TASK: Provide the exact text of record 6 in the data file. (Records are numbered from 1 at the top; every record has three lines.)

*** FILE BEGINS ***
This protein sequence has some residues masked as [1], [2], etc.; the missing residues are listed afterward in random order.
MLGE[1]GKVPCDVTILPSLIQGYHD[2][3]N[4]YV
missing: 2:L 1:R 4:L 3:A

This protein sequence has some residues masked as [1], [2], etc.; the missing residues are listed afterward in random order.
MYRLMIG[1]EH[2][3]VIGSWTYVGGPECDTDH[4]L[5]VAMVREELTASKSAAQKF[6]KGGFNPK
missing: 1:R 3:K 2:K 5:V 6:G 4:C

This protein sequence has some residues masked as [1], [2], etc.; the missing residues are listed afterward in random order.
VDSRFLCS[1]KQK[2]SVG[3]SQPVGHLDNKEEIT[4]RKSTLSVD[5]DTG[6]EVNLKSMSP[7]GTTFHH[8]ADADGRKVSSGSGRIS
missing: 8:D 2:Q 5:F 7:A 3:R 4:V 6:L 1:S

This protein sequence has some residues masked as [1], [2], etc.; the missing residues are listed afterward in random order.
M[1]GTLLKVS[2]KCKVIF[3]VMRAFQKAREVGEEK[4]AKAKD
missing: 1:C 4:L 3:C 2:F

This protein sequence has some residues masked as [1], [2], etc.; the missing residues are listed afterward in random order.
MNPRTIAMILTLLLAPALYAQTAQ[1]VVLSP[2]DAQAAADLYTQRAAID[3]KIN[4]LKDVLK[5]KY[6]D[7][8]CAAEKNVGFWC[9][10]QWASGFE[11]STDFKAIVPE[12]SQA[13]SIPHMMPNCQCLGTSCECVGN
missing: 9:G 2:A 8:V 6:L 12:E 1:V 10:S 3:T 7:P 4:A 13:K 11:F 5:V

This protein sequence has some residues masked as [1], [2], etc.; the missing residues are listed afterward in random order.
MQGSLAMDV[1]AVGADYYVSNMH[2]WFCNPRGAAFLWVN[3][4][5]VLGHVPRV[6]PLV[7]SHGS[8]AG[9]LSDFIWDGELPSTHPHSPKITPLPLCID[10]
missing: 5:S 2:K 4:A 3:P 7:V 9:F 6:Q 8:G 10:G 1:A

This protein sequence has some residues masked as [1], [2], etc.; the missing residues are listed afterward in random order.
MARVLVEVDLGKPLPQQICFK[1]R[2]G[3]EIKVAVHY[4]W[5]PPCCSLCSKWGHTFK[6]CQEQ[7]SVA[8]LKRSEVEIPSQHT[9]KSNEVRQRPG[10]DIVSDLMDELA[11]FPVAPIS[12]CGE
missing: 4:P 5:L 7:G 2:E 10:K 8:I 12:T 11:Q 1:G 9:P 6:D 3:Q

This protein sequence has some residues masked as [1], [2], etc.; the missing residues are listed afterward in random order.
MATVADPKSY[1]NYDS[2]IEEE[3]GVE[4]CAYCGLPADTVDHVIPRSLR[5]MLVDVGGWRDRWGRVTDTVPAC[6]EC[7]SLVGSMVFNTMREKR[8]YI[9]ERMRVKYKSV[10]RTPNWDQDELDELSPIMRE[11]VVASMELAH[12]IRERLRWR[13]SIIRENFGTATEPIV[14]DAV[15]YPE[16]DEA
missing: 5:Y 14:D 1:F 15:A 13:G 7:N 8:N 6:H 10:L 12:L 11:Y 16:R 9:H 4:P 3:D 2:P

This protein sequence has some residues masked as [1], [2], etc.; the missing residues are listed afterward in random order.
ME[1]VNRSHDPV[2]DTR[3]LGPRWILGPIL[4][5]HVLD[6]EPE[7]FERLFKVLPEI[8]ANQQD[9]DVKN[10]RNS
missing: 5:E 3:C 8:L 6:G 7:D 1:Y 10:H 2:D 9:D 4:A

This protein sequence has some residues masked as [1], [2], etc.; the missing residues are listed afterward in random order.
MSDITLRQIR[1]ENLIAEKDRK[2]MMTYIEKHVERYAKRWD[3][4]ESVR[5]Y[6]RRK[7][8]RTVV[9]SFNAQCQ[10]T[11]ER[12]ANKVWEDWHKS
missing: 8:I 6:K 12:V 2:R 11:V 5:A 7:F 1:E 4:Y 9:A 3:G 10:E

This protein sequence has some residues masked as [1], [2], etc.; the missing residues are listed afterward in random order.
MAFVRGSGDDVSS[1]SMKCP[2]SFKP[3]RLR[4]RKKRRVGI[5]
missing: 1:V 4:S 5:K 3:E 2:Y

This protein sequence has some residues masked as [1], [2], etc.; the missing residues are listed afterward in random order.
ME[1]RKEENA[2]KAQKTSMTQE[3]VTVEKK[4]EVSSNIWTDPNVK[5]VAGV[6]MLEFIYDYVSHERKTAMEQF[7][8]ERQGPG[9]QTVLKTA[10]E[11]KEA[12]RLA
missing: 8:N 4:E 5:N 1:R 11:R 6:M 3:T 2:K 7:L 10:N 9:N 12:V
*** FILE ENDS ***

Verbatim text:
This protein sequence has some residues masked as [1], [2], etc.; the missing residues are listed afterward in random order.
MQGSLAMDV[1]AVGADYYVSNMH[2]WFCNPRGAAFLWVN[3][4][5]VLGHVPRV[6]PLV[7]SHGS[8]AG[9]LSDFIWDGELPSTHPHSPKITPLPLCID[10]
missing: 5:S 2:K 4:A 3:P 7:V 9:F 6:Q 8:G 10:G 1:A